In 1977 an advertising campaign was launched featuring the first American commercials produced in the Soviet Union. The ads depicted older individuals from Soviet Georgia, several of whom were over 100 years old, eating yogurt. One scene showed an 89-year-old man eating yogurt. Beside him was his 114-year-old mother who was looking quite pleased with his dietary choice. The obvious implication is that yogurt was responsible for the spectacular longevity in these Georgians. The ads were quite memorable and very successful, launching a little known yogurt company to prominence and starting the yogurt consumption craze in the US.
Dairy products are a good source for essential vitamins (A and B12), minerals (such as calcium and potassium) and high quality protein. On the other hand, dairy products are a leading source of saturated fat, cholesterol and sodium, all of which are detrimental to heart health. The American Heart Association/American College of Cardiology, the DASH (Dietary Approach to Stop Hypertension) Diet and Mediterranean Diet all recommend avoiding full fat dairy products and substituting fat free or low fat sources of dairy. What is the recent data on milk, yogurt and cheese and heart disease?
The PURE study evaluated 136,000 people from 21 countries and five continents. The study showed that those who consumed 2 or more dairy products (milk, yogurt and cheese) per day had a lower risk for dying and lower risk for cardiovascular death than those who did not eat dairy. Even in those who consumed only high fat dairy, there was a lower risk for dying, which seemingly contradicts all of the previous dietary recommendations. Another large analysis of several dairy trials confirmed these findings concluding that high fat milk did not increase heart disease or mortality. So it seems that dairy fat may not increase the risk for heart disease and death. The lesson from theses studies is the importance of evaluating dairy products not just on their fat content, but on their total nutritional value.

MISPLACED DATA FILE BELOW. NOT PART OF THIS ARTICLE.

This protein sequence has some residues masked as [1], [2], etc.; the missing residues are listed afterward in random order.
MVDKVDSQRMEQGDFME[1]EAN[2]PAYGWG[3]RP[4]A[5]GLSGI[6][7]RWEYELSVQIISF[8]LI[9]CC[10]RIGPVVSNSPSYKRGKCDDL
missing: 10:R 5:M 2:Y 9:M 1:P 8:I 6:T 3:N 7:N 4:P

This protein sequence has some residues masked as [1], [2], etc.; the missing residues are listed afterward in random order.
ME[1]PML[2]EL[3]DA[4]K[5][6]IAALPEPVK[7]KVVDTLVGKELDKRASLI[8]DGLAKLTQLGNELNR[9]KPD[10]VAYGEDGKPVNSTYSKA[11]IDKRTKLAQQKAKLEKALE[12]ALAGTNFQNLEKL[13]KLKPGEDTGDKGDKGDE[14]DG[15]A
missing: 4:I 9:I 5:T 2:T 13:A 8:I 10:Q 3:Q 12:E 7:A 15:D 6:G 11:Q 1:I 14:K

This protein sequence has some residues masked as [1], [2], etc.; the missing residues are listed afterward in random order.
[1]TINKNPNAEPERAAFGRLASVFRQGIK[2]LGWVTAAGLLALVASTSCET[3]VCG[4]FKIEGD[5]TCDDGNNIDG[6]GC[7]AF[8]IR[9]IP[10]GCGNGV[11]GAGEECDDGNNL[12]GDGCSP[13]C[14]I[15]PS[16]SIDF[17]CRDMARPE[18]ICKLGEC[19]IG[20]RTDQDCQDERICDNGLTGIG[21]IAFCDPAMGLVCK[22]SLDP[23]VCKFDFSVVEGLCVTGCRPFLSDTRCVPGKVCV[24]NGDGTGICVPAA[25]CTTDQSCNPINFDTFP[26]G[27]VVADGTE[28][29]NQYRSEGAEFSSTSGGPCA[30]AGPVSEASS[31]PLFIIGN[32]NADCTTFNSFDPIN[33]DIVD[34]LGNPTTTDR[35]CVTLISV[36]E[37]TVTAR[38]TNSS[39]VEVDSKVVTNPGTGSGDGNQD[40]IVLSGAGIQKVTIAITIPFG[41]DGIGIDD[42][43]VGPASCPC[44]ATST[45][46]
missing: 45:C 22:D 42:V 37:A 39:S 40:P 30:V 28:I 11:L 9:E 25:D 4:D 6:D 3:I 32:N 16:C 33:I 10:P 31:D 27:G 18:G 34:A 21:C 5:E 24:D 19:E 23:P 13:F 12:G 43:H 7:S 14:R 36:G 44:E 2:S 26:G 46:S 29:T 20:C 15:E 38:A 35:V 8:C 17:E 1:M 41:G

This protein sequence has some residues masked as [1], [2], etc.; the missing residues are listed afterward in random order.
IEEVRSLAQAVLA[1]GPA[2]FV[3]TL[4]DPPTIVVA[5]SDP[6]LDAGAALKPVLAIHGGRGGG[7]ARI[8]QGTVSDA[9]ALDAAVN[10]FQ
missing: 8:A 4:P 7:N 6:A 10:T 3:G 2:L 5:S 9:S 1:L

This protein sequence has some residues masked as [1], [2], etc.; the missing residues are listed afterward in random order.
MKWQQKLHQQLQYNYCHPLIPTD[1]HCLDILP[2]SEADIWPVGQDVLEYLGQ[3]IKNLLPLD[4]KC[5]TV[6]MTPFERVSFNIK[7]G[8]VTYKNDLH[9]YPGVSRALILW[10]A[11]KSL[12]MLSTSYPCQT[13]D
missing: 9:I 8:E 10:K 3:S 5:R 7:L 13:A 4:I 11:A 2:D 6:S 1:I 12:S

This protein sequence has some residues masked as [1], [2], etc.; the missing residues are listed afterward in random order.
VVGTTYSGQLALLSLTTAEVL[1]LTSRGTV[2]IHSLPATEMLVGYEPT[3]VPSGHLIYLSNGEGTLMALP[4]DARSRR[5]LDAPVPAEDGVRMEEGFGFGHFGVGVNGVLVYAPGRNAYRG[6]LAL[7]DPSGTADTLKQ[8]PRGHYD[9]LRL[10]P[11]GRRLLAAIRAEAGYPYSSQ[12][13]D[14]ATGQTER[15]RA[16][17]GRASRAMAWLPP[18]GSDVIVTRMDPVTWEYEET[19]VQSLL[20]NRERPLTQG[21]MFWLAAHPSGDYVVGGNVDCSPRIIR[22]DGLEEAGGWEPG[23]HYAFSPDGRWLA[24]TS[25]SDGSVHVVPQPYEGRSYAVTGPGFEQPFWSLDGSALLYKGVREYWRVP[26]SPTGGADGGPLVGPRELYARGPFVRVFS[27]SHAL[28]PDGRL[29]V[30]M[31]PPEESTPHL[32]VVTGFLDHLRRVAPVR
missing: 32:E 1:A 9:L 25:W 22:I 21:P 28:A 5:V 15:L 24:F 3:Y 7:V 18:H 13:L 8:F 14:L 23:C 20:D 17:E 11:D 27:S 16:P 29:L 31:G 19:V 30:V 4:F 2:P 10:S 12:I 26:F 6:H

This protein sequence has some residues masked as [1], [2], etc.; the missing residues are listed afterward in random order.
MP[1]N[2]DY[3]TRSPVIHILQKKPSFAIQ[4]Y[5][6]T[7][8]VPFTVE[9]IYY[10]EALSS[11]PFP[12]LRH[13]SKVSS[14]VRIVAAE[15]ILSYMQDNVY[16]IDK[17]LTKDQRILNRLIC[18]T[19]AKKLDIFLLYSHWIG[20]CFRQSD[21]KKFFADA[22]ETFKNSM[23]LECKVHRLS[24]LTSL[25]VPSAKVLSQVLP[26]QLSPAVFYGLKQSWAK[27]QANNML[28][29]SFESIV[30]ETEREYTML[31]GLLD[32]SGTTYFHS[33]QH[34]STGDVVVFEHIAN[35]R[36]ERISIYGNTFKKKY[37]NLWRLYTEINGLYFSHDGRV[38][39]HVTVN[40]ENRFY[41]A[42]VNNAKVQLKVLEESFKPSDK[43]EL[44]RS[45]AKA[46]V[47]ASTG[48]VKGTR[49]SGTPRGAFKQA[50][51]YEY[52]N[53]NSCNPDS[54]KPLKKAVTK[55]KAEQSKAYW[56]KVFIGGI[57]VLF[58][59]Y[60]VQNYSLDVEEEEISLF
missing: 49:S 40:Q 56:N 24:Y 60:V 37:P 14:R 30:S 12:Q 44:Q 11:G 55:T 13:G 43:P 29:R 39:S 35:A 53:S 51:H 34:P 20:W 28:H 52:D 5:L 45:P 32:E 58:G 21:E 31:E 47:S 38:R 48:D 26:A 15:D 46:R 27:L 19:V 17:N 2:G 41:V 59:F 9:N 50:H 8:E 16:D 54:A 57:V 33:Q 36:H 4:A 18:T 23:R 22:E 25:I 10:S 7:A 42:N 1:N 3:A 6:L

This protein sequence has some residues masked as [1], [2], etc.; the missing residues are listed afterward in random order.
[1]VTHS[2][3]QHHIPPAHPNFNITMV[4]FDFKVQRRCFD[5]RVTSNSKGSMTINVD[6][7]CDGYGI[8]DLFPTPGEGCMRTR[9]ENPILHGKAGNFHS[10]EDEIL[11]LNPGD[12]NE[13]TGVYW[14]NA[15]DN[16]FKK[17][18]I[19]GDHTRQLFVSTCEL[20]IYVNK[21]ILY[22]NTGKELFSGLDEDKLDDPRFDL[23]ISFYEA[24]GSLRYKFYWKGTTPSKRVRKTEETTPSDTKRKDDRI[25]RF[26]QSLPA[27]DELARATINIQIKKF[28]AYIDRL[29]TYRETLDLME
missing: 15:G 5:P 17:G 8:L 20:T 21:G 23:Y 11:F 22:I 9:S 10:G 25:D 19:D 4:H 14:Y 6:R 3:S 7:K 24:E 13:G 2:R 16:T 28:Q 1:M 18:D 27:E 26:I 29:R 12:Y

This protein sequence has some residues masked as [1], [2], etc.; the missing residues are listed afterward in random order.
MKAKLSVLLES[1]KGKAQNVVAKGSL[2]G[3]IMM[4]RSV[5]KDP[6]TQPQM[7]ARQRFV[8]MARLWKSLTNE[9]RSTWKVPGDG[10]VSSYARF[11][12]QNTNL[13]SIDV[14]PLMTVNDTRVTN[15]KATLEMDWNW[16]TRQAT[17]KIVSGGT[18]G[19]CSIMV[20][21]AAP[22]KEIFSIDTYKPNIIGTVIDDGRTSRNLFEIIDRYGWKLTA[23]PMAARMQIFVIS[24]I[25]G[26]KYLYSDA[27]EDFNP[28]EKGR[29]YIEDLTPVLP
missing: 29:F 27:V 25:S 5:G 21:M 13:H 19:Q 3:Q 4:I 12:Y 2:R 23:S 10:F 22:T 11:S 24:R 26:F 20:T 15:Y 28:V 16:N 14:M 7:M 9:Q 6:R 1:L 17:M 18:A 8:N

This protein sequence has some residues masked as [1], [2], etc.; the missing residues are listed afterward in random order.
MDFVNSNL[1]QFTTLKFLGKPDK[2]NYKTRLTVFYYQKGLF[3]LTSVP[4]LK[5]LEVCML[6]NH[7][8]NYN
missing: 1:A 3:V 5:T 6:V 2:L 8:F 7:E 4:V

What about yogurt, can it prevent heart disease? One study evaluated 1900 middle-aged men without heart disease and followed them for 20 years. The study found that consuming yogurt cut the risk for heart attack in these men. It has also been shown that higher intake of yogurt decreases the risk for type 2 diabetes. In choosing a yogurt, it is important to choose a sugar free or low sugar product as many yogurts have added sugar.
Next up is cheese. Can eating a small amount of cheese every day benefit heart health? A major study of 200,000 participants sought to answer this question. The enrollees were monitored for 10 years and most did not have heart disease. The study showed that eating around 1.4 ounces of cheese every day lowered the risk for heart disease, heart deaths and stroke. However, not all cheeses are equal. For example, feta cheese is a low fat low calorie cheese favored in the Mediterranean diet. One ounce of feta is lower in fat (6 grams) and calories (74) than one ounce of cheddar or parmesan cheese (110 calories and 7 grams of fat). Skim mozzarella is another low calorie cheese (72). High calorie cheeses include gouda (101), swiss (111) provolone (98) and brie (95).
One thing to keep in mind is that the research supplying all of this data is not the strongest. Many of the studies are observational (they can observe an effect but not prove cause and effect) and many are sponsored by the dairy industry (so bias cannot be excluded). Despite this, a couple of things are clear. One is that eating a yogurt a day will not guarantee that you will live to one hundred. The other is that, in general, dairy is quite healthy. Dairy products provide significant nutritional value and may reduce the risk for cardiovascular disease and dying. It seems prudent to follow the guidelines of the Mediterranean diet and consume two servings of low fat dairy per day. This should come mostly from low fat or fat free milk, low fat yogurt and cheese. Low fat cheese should be limited to 3 servings per week, but choose your cheese carefully!